Round 3: S Marcus Maye, Florida

Maye (6-0, 210) is a compact, hard-hitting safety. He's interchangeable, with the physicality to be a downhill presence in the box and the range to play centerfield. He was named a second-team All-American by USA TODAY following a stellar 2015 campaign (82 tackles, 6 PBUs, 2 INTs, 5 forced fumbles) but a broken arm cut his 2016 season short by four games, although he still earned second-team All-SEC honors. Maye has experience at nickel but he does struggle in man coverage (he allowed 10 TDs during his collegiate career) which is why he'll likely drop to the third round, where the Bears would be happy to snatch up an instinctive, ready-made starting safety. 

Round 4: DE Tanoh Kpassagnon, Villanova

A relatively raw talent, Kpassagnon has a very high ceiling, with a scary blend of height, weight and speed (6-7, 289, 4.83 40-yard dash). In 2016, he had 21.5 tackles for loss and 11.0 sacks. Despite his numbers, Kpassagnon is far from refined as a pass rusher and his arsenal is limited. He's also not a natural bender, which could force him to reduce inside on passing downs. No matter his role, Kpassagnon has elite size and natural athleticism, which could greatly benefit Chicago's front seven in the long-term.

Round 4: WR Mack Hollins, North Carolina

With the Bears selecting Trubisky in the first round, Pace follows up by drafting his new quarterback's favorite collegiate target. Hollins has great size (6-4, 221) and good speed (4.53). He has very good acceleration, allowing to reach top speed faster than your typical long-stride receiver. Hollins has the ability to stretch defenses over the top and his size makes him a weapon in the red zone (20 TDs in 71 career catches at UNC). Hollins is a one-dimensional vertical threat who must refine the rest of his game but that's still good value in the fourth round. In addition, he was a four-year special teams captain who would provide immediate value in kick and punt coverage.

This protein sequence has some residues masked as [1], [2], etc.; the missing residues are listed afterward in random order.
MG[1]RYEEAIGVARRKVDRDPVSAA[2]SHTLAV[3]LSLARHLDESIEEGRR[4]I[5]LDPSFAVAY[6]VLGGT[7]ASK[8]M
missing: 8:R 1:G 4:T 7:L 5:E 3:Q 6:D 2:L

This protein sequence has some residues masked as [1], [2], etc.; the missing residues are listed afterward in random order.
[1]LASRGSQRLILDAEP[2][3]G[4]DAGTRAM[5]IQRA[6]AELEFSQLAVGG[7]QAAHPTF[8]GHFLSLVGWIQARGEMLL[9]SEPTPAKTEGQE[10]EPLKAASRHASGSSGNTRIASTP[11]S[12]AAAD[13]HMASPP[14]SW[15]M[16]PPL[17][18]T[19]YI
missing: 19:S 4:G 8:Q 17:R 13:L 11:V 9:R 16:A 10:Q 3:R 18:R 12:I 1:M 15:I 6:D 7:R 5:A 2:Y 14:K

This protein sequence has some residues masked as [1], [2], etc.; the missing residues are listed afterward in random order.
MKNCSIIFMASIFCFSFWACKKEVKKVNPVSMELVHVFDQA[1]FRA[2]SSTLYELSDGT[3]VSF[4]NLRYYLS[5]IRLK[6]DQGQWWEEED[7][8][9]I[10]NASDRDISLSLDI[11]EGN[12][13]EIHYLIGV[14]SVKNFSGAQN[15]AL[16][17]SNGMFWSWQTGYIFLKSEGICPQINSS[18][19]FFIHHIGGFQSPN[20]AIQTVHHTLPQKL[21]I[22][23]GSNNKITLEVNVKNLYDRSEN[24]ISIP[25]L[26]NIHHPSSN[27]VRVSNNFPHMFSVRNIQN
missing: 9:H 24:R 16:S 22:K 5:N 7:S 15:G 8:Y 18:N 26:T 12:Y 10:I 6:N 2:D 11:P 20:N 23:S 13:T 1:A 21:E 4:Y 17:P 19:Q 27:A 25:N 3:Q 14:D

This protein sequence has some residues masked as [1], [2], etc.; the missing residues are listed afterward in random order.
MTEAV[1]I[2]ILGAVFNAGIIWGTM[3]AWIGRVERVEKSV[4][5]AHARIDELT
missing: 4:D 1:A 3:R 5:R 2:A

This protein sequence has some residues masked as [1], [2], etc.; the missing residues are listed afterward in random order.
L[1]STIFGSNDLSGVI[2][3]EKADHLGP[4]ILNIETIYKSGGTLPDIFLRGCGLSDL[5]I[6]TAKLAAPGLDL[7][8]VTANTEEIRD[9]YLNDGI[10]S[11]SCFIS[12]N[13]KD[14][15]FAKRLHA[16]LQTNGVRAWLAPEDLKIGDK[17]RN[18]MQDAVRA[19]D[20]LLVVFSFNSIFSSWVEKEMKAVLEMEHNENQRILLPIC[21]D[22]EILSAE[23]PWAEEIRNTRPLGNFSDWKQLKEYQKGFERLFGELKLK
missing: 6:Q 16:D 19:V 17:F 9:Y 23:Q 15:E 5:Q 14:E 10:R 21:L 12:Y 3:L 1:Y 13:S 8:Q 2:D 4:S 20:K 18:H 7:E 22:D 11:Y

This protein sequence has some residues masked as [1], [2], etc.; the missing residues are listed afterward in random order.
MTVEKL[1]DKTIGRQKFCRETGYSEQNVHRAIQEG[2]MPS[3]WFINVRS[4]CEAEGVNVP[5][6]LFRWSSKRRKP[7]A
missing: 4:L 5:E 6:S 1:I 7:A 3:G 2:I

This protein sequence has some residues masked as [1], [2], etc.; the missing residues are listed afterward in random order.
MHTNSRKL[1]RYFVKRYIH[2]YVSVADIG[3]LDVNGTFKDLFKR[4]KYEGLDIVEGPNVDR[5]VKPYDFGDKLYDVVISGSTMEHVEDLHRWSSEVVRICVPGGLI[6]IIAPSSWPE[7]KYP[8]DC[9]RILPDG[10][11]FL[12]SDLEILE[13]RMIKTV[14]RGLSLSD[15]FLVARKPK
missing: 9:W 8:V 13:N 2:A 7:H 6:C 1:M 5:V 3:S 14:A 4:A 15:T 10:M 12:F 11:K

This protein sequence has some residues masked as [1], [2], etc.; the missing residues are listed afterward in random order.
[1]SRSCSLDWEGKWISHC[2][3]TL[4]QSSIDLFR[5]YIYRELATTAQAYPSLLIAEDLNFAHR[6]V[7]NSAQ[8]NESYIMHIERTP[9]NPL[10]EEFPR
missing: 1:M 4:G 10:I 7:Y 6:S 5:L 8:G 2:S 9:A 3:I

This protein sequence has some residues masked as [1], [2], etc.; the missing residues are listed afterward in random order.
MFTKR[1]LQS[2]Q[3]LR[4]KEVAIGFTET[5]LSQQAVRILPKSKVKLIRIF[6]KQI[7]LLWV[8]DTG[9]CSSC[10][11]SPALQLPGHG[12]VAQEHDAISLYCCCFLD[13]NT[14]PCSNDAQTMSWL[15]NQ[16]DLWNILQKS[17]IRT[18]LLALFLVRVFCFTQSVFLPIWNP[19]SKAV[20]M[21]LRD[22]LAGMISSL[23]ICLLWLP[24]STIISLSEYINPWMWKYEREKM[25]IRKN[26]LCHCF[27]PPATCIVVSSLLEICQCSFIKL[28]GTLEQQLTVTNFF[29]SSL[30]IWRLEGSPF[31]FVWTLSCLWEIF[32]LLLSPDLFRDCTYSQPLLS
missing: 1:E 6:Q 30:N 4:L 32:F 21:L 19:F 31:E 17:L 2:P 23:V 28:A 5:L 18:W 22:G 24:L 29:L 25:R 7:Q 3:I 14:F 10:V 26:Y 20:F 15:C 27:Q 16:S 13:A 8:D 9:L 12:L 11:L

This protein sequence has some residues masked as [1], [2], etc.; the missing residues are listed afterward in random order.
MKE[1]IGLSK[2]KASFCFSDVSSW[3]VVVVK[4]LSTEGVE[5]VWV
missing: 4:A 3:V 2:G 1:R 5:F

Round 5: K Zane Gonzalez, Arizona State

Gonzalez is a big-legged kicker who broke numerous Pac-12 kicking records during his collegiate career. He's accurate on field goals, particularly on kicks of 50-plus yards. He's also a touchback machine on kickoffs (75 percent for ASU). With the decline of Robbie Gould the past few years, the Bears have lacked stability at kicker. Gonzalez, who has the big leg needed to kick at windy Soldier Field, would solve a major area of weakness in Chicago. 

Round 7: ILB Hardy Nickerson Jr., Illinois

The son of a former five-time Pro Bowl NFL linebacker, Nickerson's bloodlines and tackle production at Illinois (100 plus tackles in each of the past two seasons) are very attractive this late in the draft. He's not an imposing physical player or overly athletic, and he struggles to shed blocks, which could limit him to a special teams role in the NFL. In the seventh round, the Bears could do a lot worse than Nickerson.